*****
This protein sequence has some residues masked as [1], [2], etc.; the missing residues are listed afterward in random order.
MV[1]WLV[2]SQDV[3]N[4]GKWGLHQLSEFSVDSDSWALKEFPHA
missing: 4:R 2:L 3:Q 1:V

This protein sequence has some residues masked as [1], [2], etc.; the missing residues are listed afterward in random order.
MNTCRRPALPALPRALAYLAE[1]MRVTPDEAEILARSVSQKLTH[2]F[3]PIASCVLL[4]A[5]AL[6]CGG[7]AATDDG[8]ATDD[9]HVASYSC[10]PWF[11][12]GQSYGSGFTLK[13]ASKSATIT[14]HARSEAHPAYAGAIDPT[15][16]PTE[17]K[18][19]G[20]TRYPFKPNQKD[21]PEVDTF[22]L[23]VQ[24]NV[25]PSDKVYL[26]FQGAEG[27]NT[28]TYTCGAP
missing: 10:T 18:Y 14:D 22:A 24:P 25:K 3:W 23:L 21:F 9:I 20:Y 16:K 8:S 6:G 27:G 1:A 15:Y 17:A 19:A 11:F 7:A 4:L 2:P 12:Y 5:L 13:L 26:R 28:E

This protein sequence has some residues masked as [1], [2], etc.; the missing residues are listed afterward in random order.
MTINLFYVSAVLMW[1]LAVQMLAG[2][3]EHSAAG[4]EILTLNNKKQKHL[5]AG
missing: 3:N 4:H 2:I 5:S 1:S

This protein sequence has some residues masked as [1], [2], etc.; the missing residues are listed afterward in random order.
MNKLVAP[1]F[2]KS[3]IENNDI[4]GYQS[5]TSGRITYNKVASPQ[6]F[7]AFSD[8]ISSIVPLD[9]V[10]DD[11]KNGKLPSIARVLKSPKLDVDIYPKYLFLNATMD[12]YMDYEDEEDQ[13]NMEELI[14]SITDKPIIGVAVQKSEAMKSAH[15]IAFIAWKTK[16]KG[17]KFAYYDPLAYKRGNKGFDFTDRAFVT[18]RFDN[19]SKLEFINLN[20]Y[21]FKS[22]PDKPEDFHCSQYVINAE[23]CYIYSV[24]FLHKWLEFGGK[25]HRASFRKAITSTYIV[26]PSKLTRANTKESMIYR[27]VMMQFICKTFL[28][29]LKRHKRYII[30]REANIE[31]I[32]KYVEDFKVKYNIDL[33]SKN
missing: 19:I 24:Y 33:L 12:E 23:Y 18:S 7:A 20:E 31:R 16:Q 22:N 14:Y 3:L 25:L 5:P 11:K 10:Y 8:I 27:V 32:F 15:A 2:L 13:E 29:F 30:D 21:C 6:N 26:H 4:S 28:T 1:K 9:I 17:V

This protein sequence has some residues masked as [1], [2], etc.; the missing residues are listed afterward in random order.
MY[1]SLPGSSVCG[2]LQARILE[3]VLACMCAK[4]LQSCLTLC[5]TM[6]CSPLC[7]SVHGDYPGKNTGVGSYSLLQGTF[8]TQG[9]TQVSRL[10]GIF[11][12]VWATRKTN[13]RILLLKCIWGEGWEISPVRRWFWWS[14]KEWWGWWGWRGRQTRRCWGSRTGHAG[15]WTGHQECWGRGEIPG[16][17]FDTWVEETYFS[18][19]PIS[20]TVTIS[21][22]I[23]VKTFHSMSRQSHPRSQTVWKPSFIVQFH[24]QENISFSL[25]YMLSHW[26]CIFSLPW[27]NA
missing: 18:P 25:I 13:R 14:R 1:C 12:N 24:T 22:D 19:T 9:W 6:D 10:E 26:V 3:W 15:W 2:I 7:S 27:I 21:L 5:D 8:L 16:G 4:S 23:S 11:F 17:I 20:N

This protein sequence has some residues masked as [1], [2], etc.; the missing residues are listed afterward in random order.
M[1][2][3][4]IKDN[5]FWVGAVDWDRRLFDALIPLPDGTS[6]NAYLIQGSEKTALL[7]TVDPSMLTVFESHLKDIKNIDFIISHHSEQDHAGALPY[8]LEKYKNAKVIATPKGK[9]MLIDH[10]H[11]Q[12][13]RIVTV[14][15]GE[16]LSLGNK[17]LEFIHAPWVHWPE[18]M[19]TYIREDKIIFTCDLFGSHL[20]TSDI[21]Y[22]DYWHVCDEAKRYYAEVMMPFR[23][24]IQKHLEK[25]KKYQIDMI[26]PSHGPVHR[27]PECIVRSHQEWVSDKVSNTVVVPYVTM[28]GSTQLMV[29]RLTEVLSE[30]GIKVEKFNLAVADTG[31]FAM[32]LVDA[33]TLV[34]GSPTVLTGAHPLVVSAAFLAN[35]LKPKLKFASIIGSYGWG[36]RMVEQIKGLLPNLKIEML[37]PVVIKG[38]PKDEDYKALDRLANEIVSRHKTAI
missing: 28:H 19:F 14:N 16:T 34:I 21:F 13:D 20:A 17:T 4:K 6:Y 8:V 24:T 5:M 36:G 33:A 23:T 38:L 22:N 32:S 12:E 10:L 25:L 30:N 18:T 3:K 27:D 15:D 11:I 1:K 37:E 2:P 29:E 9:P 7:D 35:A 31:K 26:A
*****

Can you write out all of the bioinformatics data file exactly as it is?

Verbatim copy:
This protein sequence has some residues masked as [1], [2], etc.; the missing residues are listed afterward in random order.
MV[1]WLV[2]SQDV[3]N[4]GKWGLHQLSEFSVDSDSWALKEFPHA
missing: 4:R 2:L 3:Q 1:V

This protein sequence has some residues masked as [1], [2], etc.; the missing residues are listed afterward in random order.
MNTCRRPALPALPRALAYLAE[1]MRVTPDEAEILARSVSQKLTH[2]F[3]PIASCVLL[4]A[5]AL[6]CGG[7]AATDDG[8]ATDD[9]HVASYSC[10]PWF[11][12]GQSYGSGFTLK[13]ASKSATIT[14]HARSEAHPAYAGAIDPT[15][16]PTE[17]K[18][19]G[20]TRYPFKPNQKD[21]PEVDTF[22]L[23]VQ[24]NV[25]PSDKVYL[26]FQGAEG[27]NT[28]TYTCGAP
missing: 10:T 18:Y 14:D 22:A 24:P 25:K 3:W 23:L 21:F 9:I 20:Y 16:K 8:S 6:G 27:G 1:A 15:Y 17:A 19:A 11:F 7:A 4:L 2:P 12:Y 5:L 13:L 26:R 28:E

This protein sequence has some residues masked as [1], [2], etc.; the missing residues are listed afterward in random order.
MTINLFYVSAVLMW[1]LAVQMLAG[2][3]EHSAAG[4]EILTLNNKKQKHL[5]AG
missing: 3:N 4:H 2:I 5:S 1:S

This protein sequence has some residues masked as [1], [2], etc.; the missing residues are listed afterward in random order.
MNKLVAP[1]F[2]KS[3]IENNDI[4]GYQS[5]TSGRITYNKVASPQ[6]F[7]AFSD[8]ISSIVPLD[9]V[10]DD[11]KNGKLPSIARVLKSPKLDVDIYPKYLFLNATMD[12]YMDYEDEEDQ[13]NMEELI[14]SITDKPIIGVAVQKSEAMKSAH[15]IAFIAWKTK[16]KG[17]KFAYYDPLAYKRGNKGFDFTDRAFVT[18]RFDN[19]SKLEFINLN[20]Y[21]FKS[22]PDKPEDFHCSQYVINAE[23]CYIYSV[24]FLHKWLEFGGK[25]HRASFRKAITSTYIV[26]PSKLTRANTKESMIYR[27]VMMQFICKTFL[28][29]LKRHKRYII[30]REANIE[31]I[32]KYVEDFKVKYNIDL[33]SKN
missing: 19:I 24:Y 33:L 12:E 23:Y 18:S 7:A 20:E 31:R 16:Q 22:N 14:Y 3:L 25:L 5:P 11:K 10:Y 8:I 27:V 32:F 15:A 2:L 13:E 29:F 30:D 21:C 6:N 26:H 4:S 28:T 1:K 9:I 17:V

This protein sequence has some residues masked as [1], [2], etc.; the missing residues are listed afterward in random order.
MY[1]SLPGSSVCG[2]LQARILE[3]VLACMCAK[4]LQSCLTLC[5]TM[6]CSPLC[7]SVHGDYPGKNTGVGSYSLLQGTF[8]TQG[9]TQVSRL[10]GIF[11][12]VWATRKTN[13]RILLLKCIWGEGWEISPVRRWFWWS[14]KEWWGWWGWRGRQTRRCWGSRTGHAG[15]WTGHQECWGRGEIPG[16][17]FDTWVEETYFS[18][19]PIS[20]TVTIS[21][22]I[23]VKTFHSMSRQSHPRSQTVWKPSFIVQFH[24]QENISFSL[25]YMLSHW[26]CIFSLPW[27]NA
missing: 18:P 25:I 13:R 14:R 1:C 12:N 24:T 22:D 19:T 9:W 6:D 10:E 26:V 3:W 15:W 2:I 7:S 27:I 21:L 5:D 8:L 16:G 4:S 23:S 11:F 17:I 20:N

This protein sequence has some residues masked as [1], [2], etc.; the missing residues are listed afterward in random order.
M[1][2][3][4]IKDN[5]FWVGAVDWDRRLFDALIPLPDGTS[6]NAYLIQGSEKTALL[7]TVDPSMLTVFESHLKDIKNIDFIISHHSEQDHAGALPY[8]LEKYKNAKVIATPKGK[9]MLIDH[10]H[11]Q[12][13]RIVTV[14][15]GE[16]LSLGNK[17]LEFIHAPWVHWPE[18]M[19]TYIREDKIIFTCDLFGSHL[20]TSDI[21]Y[22]DYWHVCDEAKRYYAEVMMPFR[23][24]IQKHLEK[25]KKYQIDMI[26]PSHGPVHR[27]PECIVRSHQEWVSDKVSNTVVVPYVTM[28]GSTQLMV[29]RLTEVLSE[30]GIKVEKFNLAVADTG[31]FAM[32]LVDA[33]TLV[34]GSPTVLTGAHPLVVSAAFLAN[35]LKPKLKFASIIGSYGWG[36]RMVEQIKGLLPNLKIEML[37]PVVIKG[38]PKDEDYKALDRLANEIVSRHKTAI
missing: 28:H 19:F 14:N 16:T 34:I 21:F 13:D 20:A 17:T 4:K 6:Y 8:V 24:T 5:M 36:G 33:A 23:T 38:L 22:N 32:S 12:E 10:L 25:L 30:N 18:T 3:K 27:D 15:D 11:I 1:K 37:E 2:P 29:E 9:P 7:D 35:A 31:K 26:A